To observe or predict changes in the frequency and/or severity of a hazard (or of a related event such as heavy rainfall), it is necessary to quantify these properties. Parameters for measuring frequency include the interarrival time (the time between successive events), the return period (the mean interarrival time) and the mean annual frequency (the reciprocal of the return period in years). The severity of a weather-related hazard (or related parameter) is usually quantified mainly in terms of its magnitude or intensity (e.g. river discharge, wind speed, rainfall rate, temperature). Sometimes an index of severity is used, reflecting a number of intensity measures, or incorporating the duration and spatial extent of the event.
For any particular climatic conditions, the distribution of events in magnitude or intensity (often extended to include non-hazardous magnitudes) largely summarises the statistical properties of that particular type of event, and forms the basis for most other indices. For weather-related parameters, these frequency-magnitude distributions have a wide variety of shapes (for example, see Brooks and Carruthers, 1953, chapter 8, and von Storch and Zwiers, 1999, chapters 2 and 3). They are sometimes normalised to form probability distributions. For natural hazards, however, the most extreme events must also be rare, so the distributions will always have a low and/or high extreme value tail. The above frequency parameters generally refer to the cumulative (exceedance) frequency - that is, including all events that are equal to or less than (greater than) some intensity level in the low (high) value tail. In some cases, only the most extreme event within a certain time period (e.g. the maximum value of river discharge each year) is considered. The resulting distribution can then be modelled using extreme value analysis (e.g. von Storch and Zwiers, 1999, chapter 2; Bedient and Huber, 1992).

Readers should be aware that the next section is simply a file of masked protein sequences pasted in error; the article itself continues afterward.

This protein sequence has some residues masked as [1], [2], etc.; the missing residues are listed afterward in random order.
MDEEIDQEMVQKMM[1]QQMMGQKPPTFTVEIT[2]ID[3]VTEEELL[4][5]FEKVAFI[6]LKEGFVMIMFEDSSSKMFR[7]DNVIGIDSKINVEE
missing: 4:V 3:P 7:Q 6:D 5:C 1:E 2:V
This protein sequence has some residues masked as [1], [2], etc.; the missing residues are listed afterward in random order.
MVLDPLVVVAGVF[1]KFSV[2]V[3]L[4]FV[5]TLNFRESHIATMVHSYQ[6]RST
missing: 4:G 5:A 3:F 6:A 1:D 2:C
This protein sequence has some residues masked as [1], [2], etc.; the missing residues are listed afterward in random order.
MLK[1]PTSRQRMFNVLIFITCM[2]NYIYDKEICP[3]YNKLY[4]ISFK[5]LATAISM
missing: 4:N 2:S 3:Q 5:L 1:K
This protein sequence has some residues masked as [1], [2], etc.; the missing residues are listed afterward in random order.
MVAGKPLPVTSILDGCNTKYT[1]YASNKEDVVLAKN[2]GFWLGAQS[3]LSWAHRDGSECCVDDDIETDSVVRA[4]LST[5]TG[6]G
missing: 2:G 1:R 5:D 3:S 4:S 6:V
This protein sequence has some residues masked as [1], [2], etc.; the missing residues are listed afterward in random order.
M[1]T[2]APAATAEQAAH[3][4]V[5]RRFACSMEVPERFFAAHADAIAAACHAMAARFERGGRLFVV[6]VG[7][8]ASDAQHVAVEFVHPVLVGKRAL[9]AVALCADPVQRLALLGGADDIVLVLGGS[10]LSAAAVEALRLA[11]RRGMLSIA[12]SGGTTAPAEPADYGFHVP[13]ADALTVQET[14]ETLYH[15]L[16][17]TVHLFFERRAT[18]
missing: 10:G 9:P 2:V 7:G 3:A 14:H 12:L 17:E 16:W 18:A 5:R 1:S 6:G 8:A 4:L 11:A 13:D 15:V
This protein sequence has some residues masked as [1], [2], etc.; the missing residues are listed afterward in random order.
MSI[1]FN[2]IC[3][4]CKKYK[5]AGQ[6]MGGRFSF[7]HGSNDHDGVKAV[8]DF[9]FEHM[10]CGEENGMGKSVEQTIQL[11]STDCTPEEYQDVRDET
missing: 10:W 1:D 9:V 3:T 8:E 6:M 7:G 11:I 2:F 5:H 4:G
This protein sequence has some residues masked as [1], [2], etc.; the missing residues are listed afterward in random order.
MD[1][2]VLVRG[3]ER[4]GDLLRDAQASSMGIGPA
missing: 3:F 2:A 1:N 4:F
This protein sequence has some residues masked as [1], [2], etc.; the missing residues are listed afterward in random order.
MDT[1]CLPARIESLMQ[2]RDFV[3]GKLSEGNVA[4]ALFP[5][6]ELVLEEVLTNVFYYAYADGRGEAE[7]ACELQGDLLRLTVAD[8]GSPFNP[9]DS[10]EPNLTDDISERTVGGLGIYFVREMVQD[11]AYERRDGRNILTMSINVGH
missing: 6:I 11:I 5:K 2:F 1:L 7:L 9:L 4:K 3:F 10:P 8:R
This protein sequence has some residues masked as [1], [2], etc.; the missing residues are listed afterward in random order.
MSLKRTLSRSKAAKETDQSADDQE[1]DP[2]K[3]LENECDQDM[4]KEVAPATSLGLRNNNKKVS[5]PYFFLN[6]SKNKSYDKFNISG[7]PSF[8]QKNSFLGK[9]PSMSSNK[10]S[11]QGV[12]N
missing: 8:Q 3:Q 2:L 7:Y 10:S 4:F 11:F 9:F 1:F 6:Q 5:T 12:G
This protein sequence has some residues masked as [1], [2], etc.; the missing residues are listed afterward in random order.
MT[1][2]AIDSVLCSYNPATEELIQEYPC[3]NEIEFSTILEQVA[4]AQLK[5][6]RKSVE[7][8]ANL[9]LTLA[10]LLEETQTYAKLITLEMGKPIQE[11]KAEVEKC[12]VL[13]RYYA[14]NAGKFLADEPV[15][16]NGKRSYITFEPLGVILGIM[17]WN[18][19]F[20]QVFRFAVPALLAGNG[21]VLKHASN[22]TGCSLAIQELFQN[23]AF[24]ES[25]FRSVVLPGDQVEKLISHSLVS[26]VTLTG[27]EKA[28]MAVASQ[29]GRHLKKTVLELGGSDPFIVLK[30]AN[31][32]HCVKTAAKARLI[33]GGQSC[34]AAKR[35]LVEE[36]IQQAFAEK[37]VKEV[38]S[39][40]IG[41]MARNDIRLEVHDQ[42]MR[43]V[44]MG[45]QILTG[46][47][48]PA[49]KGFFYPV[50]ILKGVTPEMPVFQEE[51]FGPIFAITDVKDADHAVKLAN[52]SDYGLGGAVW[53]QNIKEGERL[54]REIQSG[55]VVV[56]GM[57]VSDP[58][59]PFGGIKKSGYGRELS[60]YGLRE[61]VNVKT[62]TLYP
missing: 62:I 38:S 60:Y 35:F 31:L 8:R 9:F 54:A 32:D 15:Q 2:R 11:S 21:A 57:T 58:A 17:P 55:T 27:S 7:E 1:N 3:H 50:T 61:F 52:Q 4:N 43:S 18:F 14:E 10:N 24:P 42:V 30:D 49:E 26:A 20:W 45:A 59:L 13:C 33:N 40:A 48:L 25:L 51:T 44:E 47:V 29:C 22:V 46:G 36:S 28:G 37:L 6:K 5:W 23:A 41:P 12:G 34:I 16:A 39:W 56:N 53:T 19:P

In using frequency-magnitude distributions to investigate extreme events, however, it is important to be aware of a number of potential problems (Smith and Ward, 1998, pp. 188-191; Essenwanger, 1976, pp. 143-189). First, it is possible for the data to be undersampled (missing some events) or oversampled (including events that are not independent). Second, the distributions themselves may be changing over the period of the observations (e.g. owing to climatic variations). Finally, there may be more than one population of events (i.e. events with different source mechanisms), leading to a mixed frequency distribution.
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